In Violence Zizek points to some questions which again got me thinking about the always persistent notions in Christianity that we have a task to convert the whole society to Christ, meaning that all should become part of the church. He writes:

What if such an exclusion of some form of otherness from the scope of our ethical concerns is consubstantial with the very founding gesture of ethical universality, so that the more universal our explicit ethics is, the more brutal the underlying exclusion is? What the Christian all-inclusive attitude (recall St. Paul’s famous “there are no men or women, no Jews and Greeks”) involves is a thorough exclusion of those who do not accept inclusion into the Christian community. In other “particularistic” religions, there is a place for others: they are tolerated, even if they are looked upon with condescension. The Christian motto ”All men are brothers,” however, also means that those who do not accept brotherhood are not men.

My reflection at this stage does not concern the questions whether this is a legitimate interpretation of Paul, but rather the quote serve to open up questions concerning evangelical universalism.

A distinctive marker of Christianity is the ways in which it created categories for interpreting the act of entering into the faith community which opened up this faith community to all, regardless of culture or background. Obviously Paul’s thoughts was important in this process. I usually describe this to my confirmation classes by saying that the crime that the followers of Jesus, those called Christians, committed against the Jews was to open up the Jewish faith to everyone – they made it too easy to become a Jew. Gone where the days of circumcision, which made it literally painful to become a member once you were an adult (and obviously opened up possibilities for woman to become part of the faith community).

Again similar categories were created within the protestant Reformation, sola gratia, sola fidei. But again the critique from Zizek is applicable, because if membership is sola gratia, but the sola fidei is still a prerequisite, it puts a question mark either on the choice of faith, or on the non-believer. Either you don’t have a choice, or else you’re choice against that which is assumed is open to everyone open possibilities for the most brutal forms of exclusion (and the history of the church is ample examples of this).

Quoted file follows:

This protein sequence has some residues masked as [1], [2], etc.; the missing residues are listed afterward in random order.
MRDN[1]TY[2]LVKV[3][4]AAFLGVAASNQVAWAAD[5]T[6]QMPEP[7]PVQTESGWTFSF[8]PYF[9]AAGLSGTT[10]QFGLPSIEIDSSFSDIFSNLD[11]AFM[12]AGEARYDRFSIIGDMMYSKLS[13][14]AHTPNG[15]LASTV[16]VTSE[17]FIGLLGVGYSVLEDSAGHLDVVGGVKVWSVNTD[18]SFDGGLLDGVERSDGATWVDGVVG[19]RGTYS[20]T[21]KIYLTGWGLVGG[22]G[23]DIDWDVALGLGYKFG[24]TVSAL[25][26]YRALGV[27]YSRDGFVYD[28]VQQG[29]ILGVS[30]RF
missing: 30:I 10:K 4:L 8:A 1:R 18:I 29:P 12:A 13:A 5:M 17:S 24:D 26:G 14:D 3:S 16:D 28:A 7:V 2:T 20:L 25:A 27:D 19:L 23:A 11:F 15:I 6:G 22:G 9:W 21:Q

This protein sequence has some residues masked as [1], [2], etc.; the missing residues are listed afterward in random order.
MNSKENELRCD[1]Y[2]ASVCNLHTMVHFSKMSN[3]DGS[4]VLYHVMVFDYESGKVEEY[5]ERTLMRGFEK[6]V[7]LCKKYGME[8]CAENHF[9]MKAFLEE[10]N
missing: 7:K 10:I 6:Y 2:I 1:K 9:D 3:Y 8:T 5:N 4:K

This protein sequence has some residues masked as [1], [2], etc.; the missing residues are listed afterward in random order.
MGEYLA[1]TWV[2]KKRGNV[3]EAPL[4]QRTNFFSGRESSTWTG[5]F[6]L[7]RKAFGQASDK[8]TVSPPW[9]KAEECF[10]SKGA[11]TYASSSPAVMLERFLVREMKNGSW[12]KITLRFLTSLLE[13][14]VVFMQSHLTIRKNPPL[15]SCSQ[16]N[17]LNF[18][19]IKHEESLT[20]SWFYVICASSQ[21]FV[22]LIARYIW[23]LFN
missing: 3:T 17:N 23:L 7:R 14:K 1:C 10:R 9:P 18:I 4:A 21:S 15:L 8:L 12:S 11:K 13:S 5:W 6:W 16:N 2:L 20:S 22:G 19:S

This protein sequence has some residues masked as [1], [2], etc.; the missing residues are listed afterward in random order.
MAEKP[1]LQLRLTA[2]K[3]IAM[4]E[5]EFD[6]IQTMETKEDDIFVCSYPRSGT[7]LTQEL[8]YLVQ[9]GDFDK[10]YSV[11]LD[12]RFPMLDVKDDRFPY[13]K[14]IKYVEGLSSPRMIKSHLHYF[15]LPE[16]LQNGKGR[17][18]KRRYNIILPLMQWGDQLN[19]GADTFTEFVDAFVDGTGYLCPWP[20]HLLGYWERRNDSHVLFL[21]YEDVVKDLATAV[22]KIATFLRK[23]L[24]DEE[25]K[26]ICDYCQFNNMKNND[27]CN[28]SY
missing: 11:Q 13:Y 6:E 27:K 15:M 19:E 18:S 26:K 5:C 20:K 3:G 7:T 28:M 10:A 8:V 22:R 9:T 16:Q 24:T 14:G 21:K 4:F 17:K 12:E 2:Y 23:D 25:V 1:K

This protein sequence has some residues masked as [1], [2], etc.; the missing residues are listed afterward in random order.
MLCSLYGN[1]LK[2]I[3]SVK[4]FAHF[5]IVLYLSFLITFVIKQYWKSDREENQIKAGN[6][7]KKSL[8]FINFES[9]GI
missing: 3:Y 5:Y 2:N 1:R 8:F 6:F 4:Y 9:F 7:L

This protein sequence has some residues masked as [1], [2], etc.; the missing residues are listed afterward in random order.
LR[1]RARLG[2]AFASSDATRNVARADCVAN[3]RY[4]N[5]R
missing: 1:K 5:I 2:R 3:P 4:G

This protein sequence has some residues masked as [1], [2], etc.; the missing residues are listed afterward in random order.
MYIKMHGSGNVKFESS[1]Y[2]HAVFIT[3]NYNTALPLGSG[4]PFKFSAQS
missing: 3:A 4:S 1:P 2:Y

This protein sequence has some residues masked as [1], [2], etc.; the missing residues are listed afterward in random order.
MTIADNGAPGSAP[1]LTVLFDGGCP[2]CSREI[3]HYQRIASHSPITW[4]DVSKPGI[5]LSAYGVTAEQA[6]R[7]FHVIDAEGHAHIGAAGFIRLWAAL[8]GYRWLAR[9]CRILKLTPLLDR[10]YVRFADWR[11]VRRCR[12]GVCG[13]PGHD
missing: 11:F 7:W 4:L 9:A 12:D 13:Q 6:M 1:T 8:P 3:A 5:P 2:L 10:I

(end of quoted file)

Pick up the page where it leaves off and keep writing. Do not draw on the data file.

However, this is not the only interpretations possible. In an article titled How my mind has changed. Mission and the alternative community*, David Bosch describes his own project from the years 1972-1982 as

What I have attempted to do— not very successfully, I am afraid, judging by the reaction, particularly in the Afrikaans Reformed Churches! — was to build on and develop further the intrinsic similarities that I believe exist between Reformed and Anabaptist ecclesiologies.

He unpacks this by explaining that

The more identifiably separate and unique the church is as a community of believers (Anabaptism) the greater significance it has for the world (Calvinism).

Whether this is what Bosch intended or not, I’m not yet completely sure about, but on a very simplistic level this assumes that church and world can never become the same, that the church should always be but a part of a broader community, and not identifiable as the community**, always smaller than the community, smaller than the world. The experimental garden. The place where things are possible which would not be considered in the world.

How then is this significance for the world to manifest when this community is truly unique?

I suggest that we need a deeper exploration of the idea of public dialogue.